Monday, March 19, 2007

Borderline Racism

I know it's been a while since my last post, 4 months to be exact, but I've been busy. Anyway, I'd like to thank Kevin Drum for outraging me enough to get me to figure out my Blogger sign-in and posting a quick thought.
I'm not worried much about the standards at $15,000-a-year private schools, but I am worried about the standards at storefront operations in the inner city. The prospect of massive abuse is just too great.

To rephrase:
I'm not worried much about the standards at schools for rich white people, because they know how to spend their money, but I am worried about the standards at black schools because they don't know how to spend their money, they need rich OC white guys to look out for them. The prospect of massive abuse is just too great.


Muddy Mo said...

Why not address the central issue instead of becoming outraged about a peripheral observation cherry-picked from the larger argument?

Private schools refuse to be subject to minimum standards and have the political clout to resist any oversight. Yet voucher plans would redirect education dollars to private schools based on the public school's failure to meet the very criteria private schools will never be subject to: minimum standards!

Voucher advocates claim to be outraged that children are poorly educated by "government schools". Yet they have no qualms about proposing to steer massive amounts of public money to anyone with papers of incorporation who hang out a shingle with "Academy" in the name.

Tell me, who would be hurt the most when the inevitable flock of private academies spring up solely for the purpose of sucking in redirected public education dollars?

Jeff Haught said...

The larger argument is still that the poor can't look after their money and need Drum to look out for them. Private schools are accountable to their customers, public schools are not! What Drum is saying is consumers have no power over what they are consuming. This is clearly flawed logic. Why would a voucher family choose to spend their voucher poorly? Would they not have a way to seek redress? Yes, they would! What remedy does a kid stuck in an underperforming school have?

Muddy Mo said...

Claiming public schools are not accountable to their customers is just wrong. In many important ways they are more accountable than private schools!

Say I want to get in on the voucher gravy train so I start Muddy Mo's Sunshine Academy. Where do I set up shop? Where the rent is expensive or where it is cheap?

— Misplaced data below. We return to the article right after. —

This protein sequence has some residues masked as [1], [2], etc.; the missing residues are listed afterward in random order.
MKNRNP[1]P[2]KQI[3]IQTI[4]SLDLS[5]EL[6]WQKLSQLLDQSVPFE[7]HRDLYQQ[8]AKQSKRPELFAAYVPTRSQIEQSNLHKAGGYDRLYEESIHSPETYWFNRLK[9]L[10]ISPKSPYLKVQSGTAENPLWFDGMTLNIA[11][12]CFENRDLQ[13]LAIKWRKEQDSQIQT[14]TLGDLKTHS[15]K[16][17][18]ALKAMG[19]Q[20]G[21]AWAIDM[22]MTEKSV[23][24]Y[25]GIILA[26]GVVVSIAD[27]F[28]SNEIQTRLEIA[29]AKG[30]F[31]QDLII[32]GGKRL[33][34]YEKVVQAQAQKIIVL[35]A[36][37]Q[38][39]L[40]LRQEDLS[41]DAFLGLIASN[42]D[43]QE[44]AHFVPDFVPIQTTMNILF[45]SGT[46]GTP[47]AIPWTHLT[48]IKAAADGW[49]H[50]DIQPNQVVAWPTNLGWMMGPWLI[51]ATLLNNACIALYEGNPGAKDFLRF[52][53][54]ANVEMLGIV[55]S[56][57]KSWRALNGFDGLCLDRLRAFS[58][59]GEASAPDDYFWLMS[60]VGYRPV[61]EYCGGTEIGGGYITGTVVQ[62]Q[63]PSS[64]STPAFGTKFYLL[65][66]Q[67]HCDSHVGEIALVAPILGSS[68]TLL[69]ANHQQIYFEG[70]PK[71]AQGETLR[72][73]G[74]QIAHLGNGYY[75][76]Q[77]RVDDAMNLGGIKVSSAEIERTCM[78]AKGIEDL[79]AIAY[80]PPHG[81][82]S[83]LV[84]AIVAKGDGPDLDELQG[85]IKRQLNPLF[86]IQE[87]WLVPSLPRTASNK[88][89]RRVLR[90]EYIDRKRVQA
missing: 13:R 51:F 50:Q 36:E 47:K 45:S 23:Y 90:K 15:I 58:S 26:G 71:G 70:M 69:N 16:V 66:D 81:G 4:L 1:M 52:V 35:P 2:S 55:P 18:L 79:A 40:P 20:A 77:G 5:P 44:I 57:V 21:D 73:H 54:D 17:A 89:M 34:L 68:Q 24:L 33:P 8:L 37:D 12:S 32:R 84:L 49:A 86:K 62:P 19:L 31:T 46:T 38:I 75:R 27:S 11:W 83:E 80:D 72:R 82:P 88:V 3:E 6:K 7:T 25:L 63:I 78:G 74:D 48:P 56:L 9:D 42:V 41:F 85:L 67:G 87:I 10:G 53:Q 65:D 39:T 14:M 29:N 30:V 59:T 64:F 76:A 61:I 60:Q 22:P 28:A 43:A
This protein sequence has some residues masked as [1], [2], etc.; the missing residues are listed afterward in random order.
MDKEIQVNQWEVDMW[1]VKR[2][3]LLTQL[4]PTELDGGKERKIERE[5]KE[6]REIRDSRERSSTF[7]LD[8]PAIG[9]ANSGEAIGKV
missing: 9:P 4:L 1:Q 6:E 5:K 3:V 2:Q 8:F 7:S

Right. Now, all I need to do is get on the list of private schools that accept vouchers, a nice sign, some 3 color brochures, mail order diplomas for a couple of my compadres who will be my "teachers", use my sales skills to get 25-30 parents a year to sign up, get paid $7000 a year per student, rope a dope for a couple of years until the suckers start to figure it out, walk away with 2-300K. Go to another city, rinse and repeat.

Scores of hucksters will be able to scam parents under the cover afforded by private schools having the political clout to resist accountability. Who is most likely to get hurt in this environment? That is all Drum is saying.

P.S. Think the problem will be solved by private enterprise establishing some sort of accreditation standards? Think "new opportunity" for existing diploma mills.

Jeff Haught said...

I would say that a parent that would be satisfied by your idea of what private schools would be, would be a parent that has a child that is already not performing in a public school. This would be an example of a student who is not going succeed in any system and this situation would be the exception and not the rule. Citing the worst case scenario for a system that would work for more families than a strictly public school system does not prove the proposed voucher system would not work.

Muddy Mo said...

This would an example of a student who is not going succeed in any system

Now you have the crux of NCLB and how it could be used to destroy public education as we know it. A significant percentage of students attending inner city schools fit this description. Is this the fault of the school system? No. Is it one of the chief reasons the schools cannot make Adequate Yearly Progress (AYP). Yes. Voila! Money redirected! Mostly to religious schools, of which most are not criminal operations (at least not in the strictest sense of the word), big chunks to scam artists (who cares? anything to destroy "government schools"), leaving the resource-drained public schools for those remaining.

Then, when the suburban school districts can't meet the 100% AYP requirements(yes, 100%), rinse and repeat.

Then, America can be filthy with these.